- The Washington Times - Wednesday, September 10, 2008

COLOMBO, SRI LANKA (AP) - Air force jets attacked a rebel intelligence base deep in northern Sri Lanka early Wednesday, stepping up a punishing wave of airstrikes a day after Tamil Tiger fighters launched a surprise attack on a military base, the military said.

The Tamil Tigers said the bombs hit a civilian settlement in the rebel’s administrative capital of Kilinochchi, destroying 12 houses.

Separate battles between the two sides killed 19 rebels and two soldiers, the military said.

The air force has conducted a series of bombing raids over rebel-held territory in the north since the Tamil Tigers attacked a military complex in Vavuniya early Tuesday with a massive artillery barrage, aerial bombing and a ground assault conducted by suicide attackers.

The military said that attack killed 13 troops, 1 civilian and 11 of the attackers. The rebels said at least 20 government troops and 10 rebel fighters were killed.

The raid also injured two Indian technicians who were servicing a radar system at the base, said Dinkar Asthana, a spokesman for the Indian High Commission in Colombo. “They are out of danger and they are being treated,” he said, providing no further details.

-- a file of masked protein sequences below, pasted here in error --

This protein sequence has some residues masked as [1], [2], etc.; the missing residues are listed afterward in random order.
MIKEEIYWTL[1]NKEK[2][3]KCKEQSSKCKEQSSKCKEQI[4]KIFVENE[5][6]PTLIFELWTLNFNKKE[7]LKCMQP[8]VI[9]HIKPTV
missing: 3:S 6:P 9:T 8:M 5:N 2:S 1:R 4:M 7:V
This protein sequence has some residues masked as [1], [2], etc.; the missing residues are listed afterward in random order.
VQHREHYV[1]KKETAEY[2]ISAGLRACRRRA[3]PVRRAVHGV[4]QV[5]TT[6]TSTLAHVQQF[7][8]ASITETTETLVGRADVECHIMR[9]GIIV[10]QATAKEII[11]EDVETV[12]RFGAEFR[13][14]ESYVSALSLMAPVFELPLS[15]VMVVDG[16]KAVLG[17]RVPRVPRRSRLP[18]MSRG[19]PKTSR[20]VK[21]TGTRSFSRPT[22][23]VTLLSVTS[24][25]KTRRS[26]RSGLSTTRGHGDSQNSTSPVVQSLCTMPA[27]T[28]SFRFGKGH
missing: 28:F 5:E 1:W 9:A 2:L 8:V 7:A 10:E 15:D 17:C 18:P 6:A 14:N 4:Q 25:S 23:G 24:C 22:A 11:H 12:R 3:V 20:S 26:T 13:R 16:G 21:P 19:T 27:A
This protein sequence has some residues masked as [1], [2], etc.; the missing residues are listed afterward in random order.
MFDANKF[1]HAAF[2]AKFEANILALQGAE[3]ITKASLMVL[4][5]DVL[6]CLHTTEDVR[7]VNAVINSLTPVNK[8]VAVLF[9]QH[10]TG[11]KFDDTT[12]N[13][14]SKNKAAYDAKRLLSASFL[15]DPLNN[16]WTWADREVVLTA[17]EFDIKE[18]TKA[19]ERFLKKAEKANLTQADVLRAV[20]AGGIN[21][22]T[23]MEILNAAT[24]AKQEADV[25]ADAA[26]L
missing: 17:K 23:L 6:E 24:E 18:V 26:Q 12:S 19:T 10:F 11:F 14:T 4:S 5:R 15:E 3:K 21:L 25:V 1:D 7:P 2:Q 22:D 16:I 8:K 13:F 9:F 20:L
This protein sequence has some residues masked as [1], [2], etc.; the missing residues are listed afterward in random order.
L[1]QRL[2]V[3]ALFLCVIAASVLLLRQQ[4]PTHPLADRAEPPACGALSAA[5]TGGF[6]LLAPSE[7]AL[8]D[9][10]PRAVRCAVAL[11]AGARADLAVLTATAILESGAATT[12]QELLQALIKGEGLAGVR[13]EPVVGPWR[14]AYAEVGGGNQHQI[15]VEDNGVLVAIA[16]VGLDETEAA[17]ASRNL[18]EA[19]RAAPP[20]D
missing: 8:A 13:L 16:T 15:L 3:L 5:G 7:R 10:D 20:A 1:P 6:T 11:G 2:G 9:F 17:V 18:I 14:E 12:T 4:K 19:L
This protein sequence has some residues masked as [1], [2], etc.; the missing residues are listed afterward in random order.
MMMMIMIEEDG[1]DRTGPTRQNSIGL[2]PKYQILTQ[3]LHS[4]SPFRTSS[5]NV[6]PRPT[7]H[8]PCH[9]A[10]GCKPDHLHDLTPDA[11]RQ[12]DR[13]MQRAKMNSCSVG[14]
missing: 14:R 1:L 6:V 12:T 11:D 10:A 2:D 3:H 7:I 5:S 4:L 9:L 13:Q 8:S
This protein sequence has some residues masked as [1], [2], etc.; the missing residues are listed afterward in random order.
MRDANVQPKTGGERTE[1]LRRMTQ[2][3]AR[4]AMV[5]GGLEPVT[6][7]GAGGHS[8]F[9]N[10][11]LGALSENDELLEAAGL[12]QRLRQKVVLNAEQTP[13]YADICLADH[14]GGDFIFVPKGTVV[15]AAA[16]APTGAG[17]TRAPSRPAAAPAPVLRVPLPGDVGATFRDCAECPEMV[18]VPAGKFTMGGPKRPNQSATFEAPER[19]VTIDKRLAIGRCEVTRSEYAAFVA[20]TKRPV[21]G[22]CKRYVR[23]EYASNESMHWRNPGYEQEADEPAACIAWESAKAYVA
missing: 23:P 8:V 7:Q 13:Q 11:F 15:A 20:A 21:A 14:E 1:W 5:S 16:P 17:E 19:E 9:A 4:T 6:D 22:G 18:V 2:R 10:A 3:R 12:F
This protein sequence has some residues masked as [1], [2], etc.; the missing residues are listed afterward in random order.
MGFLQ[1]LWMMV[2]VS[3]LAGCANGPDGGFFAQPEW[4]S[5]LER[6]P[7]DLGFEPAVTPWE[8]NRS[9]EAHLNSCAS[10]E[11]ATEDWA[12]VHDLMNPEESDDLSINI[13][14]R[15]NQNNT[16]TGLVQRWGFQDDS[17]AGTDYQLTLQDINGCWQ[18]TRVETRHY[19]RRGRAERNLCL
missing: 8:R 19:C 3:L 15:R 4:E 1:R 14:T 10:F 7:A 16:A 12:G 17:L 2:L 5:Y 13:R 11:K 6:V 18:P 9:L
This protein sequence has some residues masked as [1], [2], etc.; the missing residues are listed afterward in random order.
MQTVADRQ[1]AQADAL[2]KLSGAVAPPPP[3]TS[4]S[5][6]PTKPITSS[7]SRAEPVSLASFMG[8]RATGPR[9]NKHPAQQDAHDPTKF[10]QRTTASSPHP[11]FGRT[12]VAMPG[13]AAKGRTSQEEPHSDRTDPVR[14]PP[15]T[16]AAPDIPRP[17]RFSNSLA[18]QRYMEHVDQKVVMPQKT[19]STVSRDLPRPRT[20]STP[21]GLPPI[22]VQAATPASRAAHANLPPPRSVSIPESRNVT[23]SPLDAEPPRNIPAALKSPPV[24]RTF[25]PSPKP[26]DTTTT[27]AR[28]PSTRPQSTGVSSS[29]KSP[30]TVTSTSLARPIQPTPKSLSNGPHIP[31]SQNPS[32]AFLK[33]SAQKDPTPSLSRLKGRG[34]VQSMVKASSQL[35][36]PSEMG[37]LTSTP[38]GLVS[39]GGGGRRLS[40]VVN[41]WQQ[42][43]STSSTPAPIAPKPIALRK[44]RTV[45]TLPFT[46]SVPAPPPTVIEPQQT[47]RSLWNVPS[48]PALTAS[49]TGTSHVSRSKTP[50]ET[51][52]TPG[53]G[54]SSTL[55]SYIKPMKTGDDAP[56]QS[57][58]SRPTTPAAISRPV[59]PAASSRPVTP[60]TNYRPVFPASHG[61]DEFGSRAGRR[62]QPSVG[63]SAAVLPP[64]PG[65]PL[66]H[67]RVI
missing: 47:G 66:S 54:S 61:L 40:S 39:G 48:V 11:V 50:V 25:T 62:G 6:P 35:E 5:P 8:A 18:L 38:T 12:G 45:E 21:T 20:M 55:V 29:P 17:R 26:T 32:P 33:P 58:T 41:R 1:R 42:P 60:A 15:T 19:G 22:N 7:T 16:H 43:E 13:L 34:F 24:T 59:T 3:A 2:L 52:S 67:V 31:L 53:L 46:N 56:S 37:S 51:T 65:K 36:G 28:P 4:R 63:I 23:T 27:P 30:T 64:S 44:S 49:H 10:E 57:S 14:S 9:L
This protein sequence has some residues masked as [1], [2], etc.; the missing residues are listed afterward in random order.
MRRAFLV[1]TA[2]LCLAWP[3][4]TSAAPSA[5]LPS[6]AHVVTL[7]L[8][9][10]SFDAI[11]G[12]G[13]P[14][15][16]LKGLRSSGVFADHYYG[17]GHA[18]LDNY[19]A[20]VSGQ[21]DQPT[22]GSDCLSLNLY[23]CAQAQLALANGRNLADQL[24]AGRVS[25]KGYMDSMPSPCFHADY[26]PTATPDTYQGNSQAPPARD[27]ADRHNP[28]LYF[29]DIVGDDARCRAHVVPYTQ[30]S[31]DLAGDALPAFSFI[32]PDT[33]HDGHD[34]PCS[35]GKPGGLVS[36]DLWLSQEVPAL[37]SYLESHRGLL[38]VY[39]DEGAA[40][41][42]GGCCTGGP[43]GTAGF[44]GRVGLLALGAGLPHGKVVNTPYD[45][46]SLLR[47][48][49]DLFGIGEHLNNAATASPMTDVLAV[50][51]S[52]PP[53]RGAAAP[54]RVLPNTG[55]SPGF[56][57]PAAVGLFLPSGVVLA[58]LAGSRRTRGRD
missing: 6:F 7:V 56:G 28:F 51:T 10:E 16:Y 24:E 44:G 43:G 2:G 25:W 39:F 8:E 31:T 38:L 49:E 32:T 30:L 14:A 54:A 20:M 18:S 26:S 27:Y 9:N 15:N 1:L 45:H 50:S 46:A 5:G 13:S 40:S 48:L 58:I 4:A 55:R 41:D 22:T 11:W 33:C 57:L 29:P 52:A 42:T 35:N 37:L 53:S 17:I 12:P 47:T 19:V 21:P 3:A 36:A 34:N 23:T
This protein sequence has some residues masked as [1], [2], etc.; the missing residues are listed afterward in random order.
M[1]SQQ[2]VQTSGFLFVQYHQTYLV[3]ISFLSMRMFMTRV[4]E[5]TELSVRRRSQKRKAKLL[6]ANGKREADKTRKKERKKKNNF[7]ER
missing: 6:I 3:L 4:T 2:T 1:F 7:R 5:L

Independent verification of the fighting is difficult to obtain because most journalists are banned from the war zone. Both sides routinely exaggerate enemy losses and underreport their own.

Violence along the war zone in the north has escalated as the government pressed ahead with its promise to crush the separatists and end the 25-year-old civil war by the end of the year. In recent weeks, a reinvigorated military offensive seized large areas of land from the rebels.

Battles along the war front in the Kilinochchi, Welioya and Vavuniya areas killed 19 rebels and two soldiers Tuesday, said military spokesman Brig. Udaya Nanayakkara.

With the fighting worsening, the government announced it was barring all foreign aid workers from rebel areas, and the United Nations said Tuesday it would be pulling its staff out this week. Many aid workers said they feared for the welfare of the 160,000 people displaced by the fighting if the aid groups are forced to withdraw.



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